Hi I’m Caroline! I hold the Co-Leader position at Manchester Camerata and I’m the Leader of chamber orchestra Sinfonia Cymru. I’m the first violinist of the award-winning Zelkova Quartet and I enjoy a regular duo partnership with Camerata’s esteemed principal cellist (and my good friend) Hannah Roberts. I studied at Chetham’s School of Music and the Royal Northern College of Music with Professor Wen Zhou Li and I’m now developing my own pedagogical career as a violin tutor at the Royal Birmingham Conservatoire.
As an avid chamber musician I’m passionate about my involvement with the Zelkova Quartet, winners of the 2017 St Martin’s Chamber Music Competition and the 2014 Royal Overseas League Elias Fawcett Award for Outstanding Chamber Ensemble. In 2018 we were Hattori Foundation Senior Award winners and were chosen by the Concordia Foundation to become selected artists.
The quartet has featured numerous times on BBC Radio 3 and we will record our debut CD this summer with Stone Records. The other members include my two brothers Ed and Jonathan, and Alex Mitchell as an honorary Pether on viola!
I have a particular fondness for the Australian comedy violin duo TwoSetViolin and I love playing the violin at my church on Sundays.
I’ve been inspired by the bravery of Camerata colleagues when sharing in this space so I’ve challenged myself to dig a little deeper and embrace vulnerability. It’s what we strive for in our art so why not here.?
When I first starting working and trialling with Camerata I was a closeted gay Christian. It’s hard to explain to a mostly liberal arts world how hard it is to accept such a thing when you are part a church family that tells you these two things cannot co-exist. It’s very lonely. I know my wonderfully accepting and loving atheist parents were deeply saddened when I finally shared with them the struggle I’d imposed upon myself. Church friends encouraged me to ‘pray the gay away’. Musician friends encouraged me to give up on Christianity. But these two things were the very core of my being. It felt like a puzzle that was impossible to solve. My one saving grace was that playing my violin was a wonderful distraction and gave me much-needed periods of respite. Sometimes my inability to multitask is not a blessing, my wife can certainly testify to that. Whilst driving I often don’t hear a word she says. But during that time my one-track mind meant that when I was playing the violin all I was thinking about was the music. For brief moments I was happy and enjoying myself. But there was always a lid on that joy.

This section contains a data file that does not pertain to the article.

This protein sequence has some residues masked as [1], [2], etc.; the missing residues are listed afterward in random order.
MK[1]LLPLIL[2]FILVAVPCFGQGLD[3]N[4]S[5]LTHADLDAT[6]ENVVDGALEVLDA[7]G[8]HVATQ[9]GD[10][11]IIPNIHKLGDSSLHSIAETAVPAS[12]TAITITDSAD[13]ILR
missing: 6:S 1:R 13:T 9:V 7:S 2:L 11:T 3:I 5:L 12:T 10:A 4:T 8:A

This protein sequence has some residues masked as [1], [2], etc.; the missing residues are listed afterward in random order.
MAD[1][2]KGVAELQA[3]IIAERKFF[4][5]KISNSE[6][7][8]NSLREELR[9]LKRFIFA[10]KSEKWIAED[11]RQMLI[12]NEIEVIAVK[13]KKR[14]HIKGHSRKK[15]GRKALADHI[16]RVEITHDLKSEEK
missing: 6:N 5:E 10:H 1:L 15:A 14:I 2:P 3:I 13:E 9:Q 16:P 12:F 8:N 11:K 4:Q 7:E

A Bible verse that carried me through that time and is still so important to me now is when Jesus says in John 10 ‘I have come that they may have life, and have it to the full.’ This is God’s loving wish for me, for everyone. My nearest and dearest have all said that when I did finally come out that something special happened to my violin playing. Somehow freeing myself to embrace the true fullness of love enabled me to reach a new fullness of expression in my music-making. My work with Manchester Camerata has been a constant throughout that journey and with each new project I see my cup getting fuller and fuller. No lids in sight!
I loved the violin when I was struggling. I love it even more now that my soul is light. Is that too cheesy? I”m afraid I won’t apologise! I’ll finish with some words from the film director Patty Jenkins who articulates this so beautifully:
‘Did you say cheesy? Cheesy is one of the words banned in my world. I’m tired of sincerity being something we have to be afraid of doing. It’s been like that for 20 years, that the entertainment and art world has shied away from sincerity, real sincerity, because they feel they have to wink at the audience because that’s what the kids like. We have to do the real stories now. The world is in crisis. I wanted to tell a story about a hero who believes in love, who is filled with love, who believes in change and the betterment of mankind. I believe in it. It’s terrible when it makes so many artists afraid to be sincere and truthful and emotional, and relegates them to the too-cool-for-school department. Art is supposed to bring beauty to the world.’